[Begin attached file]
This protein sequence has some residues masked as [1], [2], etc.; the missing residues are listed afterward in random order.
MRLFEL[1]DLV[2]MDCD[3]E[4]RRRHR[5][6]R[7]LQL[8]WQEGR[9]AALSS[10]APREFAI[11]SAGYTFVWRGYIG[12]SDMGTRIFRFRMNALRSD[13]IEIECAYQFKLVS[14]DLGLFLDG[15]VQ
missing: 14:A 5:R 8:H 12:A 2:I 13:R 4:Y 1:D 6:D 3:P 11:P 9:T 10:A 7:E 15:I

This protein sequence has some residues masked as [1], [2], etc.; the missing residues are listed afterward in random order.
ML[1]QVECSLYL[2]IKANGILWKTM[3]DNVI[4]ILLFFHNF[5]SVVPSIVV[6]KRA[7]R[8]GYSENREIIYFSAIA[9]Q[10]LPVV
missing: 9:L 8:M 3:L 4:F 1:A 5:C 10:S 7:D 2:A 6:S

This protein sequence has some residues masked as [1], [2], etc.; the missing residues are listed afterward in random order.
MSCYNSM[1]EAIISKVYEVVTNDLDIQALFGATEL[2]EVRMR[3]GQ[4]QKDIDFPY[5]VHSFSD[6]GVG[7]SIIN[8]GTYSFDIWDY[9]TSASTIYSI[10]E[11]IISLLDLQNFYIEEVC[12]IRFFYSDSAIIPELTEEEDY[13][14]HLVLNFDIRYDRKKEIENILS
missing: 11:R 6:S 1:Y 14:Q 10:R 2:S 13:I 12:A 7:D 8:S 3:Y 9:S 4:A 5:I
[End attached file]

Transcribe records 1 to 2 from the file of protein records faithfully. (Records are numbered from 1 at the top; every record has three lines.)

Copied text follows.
This protein sequence has some residues masked as [1], [2], etc.; the missing residues are listed afterward in random order.
MRLFEL[1]DLV[2]MDCD[3]E[4]RRRHR[5][6]R[7]LQL[8]WQEGR[9]AALSS[10]APREFAI[11]SAGYTFVWRGYIG[12]SDMGTRIFRFRMNALRSD[13]IEIECAYQFKLVS[14]DLGLFLDG[15]VQ
missing: 14:A 5:R 8:H 12:A 2:I 13:R 4:Y 1:D 6:D 3:P 11:P 9:T 10:A 7:E 15:I

This protein sequence has some residues masked as [1], [2], etc.; the missing residues are listed afterward in random order.
ML[1]QVECSLYL[2]IKANGILWKTM[3]DNVI[4]ILLFFHNF[5]SVVPSIVV[6]KRA[7]R[8]GYSENREIIYFSAIA[9]Q[10]LPVV
missing: 9:L 8:M 3:L 4:F 1:A 5:C 10:S 7:D 2:A 6:S